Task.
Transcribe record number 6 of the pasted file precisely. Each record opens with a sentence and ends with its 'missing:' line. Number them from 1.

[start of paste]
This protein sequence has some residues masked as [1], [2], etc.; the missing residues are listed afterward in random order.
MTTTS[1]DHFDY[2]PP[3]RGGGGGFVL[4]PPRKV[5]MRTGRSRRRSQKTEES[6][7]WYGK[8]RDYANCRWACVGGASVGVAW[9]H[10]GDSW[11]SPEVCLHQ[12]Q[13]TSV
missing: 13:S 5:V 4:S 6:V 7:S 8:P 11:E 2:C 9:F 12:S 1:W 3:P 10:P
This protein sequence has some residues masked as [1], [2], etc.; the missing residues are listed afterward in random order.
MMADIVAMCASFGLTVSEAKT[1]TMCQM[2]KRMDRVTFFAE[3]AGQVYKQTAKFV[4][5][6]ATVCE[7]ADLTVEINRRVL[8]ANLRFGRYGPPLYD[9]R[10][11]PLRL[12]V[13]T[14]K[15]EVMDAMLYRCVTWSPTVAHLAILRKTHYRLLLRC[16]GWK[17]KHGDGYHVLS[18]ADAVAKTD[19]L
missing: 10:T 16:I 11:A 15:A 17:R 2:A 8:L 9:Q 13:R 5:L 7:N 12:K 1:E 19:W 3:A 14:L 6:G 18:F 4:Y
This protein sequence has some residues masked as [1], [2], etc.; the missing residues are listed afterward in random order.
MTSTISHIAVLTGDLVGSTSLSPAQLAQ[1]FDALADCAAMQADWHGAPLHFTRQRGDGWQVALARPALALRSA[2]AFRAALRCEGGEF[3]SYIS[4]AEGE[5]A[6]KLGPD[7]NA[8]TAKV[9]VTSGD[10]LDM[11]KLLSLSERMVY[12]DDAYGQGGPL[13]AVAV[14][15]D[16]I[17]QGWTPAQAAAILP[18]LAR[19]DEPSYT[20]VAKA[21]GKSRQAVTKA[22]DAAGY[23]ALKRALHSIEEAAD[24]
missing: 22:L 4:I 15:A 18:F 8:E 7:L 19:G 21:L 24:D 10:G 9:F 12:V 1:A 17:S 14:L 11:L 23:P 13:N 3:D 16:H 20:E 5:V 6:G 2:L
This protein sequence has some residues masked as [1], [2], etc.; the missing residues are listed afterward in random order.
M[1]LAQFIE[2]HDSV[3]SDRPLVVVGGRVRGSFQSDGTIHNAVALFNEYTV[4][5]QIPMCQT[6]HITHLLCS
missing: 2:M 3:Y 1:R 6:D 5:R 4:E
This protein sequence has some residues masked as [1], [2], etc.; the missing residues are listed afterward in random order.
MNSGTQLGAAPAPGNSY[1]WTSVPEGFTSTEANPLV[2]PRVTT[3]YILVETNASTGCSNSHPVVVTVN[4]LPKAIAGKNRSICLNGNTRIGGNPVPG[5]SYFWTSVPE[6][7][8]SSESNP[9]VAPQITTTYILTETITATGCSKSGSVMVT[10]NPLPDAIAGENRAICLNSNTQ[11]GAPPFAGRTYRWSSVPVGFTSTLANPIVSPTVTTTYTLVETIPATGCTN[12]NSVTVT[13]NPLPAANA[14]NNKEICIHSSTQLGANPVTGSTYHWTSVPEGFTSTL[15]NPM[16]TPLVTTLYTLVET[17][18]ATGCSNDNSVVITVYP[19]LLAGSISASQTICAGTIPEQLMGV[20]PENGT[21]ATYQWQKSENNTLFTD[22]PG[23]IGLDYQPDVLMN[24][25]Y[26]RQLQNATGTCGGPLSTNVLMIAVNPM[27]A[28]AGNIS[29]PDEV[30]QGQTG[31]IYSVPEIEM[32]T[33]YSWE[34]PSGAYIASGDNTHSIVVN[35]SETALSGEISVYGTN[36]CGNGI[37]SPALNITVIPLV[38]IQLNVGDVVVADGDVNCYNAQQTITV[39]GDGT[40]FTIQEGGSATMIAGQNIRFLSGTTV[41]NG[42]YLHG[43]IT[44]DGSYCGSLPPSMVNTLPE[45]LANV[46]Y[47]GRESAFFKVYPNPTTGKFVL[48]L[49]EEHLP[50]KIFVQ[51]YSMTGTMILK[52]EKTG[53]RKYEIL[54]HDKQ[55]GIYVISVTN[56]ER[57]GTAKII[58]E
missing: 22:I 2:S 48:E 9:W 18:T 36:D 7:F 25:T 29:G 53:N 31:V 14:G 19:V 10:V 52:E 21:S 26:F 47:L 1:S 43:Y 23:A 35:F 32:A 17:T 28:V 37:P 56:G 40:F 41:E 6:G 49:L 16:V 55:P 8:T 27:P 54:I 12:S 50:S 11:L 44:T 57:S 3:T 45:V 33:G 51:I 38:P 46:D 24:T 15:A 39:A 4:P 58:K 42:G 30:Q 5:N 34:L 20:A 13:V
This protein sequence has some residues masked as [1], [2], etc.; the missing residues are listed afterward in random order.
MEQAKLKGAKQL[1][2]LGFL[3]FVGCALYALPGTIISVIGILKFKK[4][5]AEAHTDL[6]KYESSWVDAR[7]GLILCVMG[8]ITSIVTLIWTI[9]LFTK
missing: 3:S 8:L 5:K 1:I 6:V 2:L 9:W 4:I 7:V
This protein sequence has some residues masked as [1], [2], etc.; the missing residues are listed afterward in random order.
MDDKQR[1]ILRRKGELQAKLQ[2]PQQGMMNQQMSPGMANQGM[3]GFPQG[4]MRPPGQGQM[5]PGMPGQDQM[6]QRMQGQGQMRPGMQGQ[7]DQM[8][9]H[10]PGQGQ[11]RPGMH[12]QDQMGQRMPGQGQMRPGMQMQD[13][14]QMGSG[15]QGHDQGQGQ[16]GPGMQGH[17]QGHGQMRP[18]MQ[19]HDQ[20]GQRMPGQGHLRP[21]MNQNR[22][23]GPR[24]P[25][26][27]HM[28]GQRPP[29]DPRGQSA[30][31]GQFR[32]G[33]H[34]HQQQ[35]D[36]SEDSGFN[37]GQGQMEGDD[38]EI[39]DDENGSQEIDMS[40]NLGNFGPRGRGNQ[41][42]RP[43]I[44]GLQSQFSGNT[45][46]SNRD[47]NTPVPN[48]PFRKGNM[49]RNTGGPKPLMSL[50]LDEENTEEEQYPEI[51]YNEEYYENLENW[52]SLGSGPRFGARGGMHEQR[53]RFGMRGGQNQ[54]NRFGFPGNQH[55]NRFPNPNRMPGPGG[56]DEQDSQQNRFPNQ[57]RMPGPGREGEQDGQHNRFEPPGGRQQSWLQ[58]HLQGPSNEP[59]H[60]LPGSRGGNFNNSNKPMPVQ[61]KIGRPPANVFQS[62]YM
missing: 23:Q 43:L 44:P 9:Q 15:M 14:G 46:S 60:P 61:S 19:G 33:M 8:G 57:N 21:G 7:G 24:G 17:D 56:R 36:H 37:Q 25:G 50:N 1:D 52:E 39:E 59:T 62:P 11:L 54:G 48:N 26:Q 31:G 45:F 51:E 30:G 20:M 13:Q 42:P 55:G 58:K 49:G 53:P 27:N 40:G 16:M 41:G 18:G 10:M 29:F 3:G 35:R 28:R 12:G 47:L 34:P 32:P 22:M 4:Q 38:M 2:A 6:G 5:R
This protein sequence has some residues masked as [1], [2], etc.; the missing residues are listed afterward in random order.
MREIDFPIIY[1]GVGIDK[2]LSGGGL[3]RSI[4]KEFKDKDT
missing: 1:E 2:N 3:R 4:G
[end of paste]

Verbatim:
This protein sequence has some residues masked as [1], [2], etc.; the missing residues are listed afterward in random order.
MEQAKLKGAKQL[1][2]LGFL[3]FVGCALYALPGTIISVIGILKFKK[4][5]AEAHTDL[6]KYESSWVDAR[7]GLILCVMG[8]ITSIVTLIWTI[9]LFTK
missing: 3:S 8:L 5:K 1:I 6:V 2:L 9:W 4:I 7:V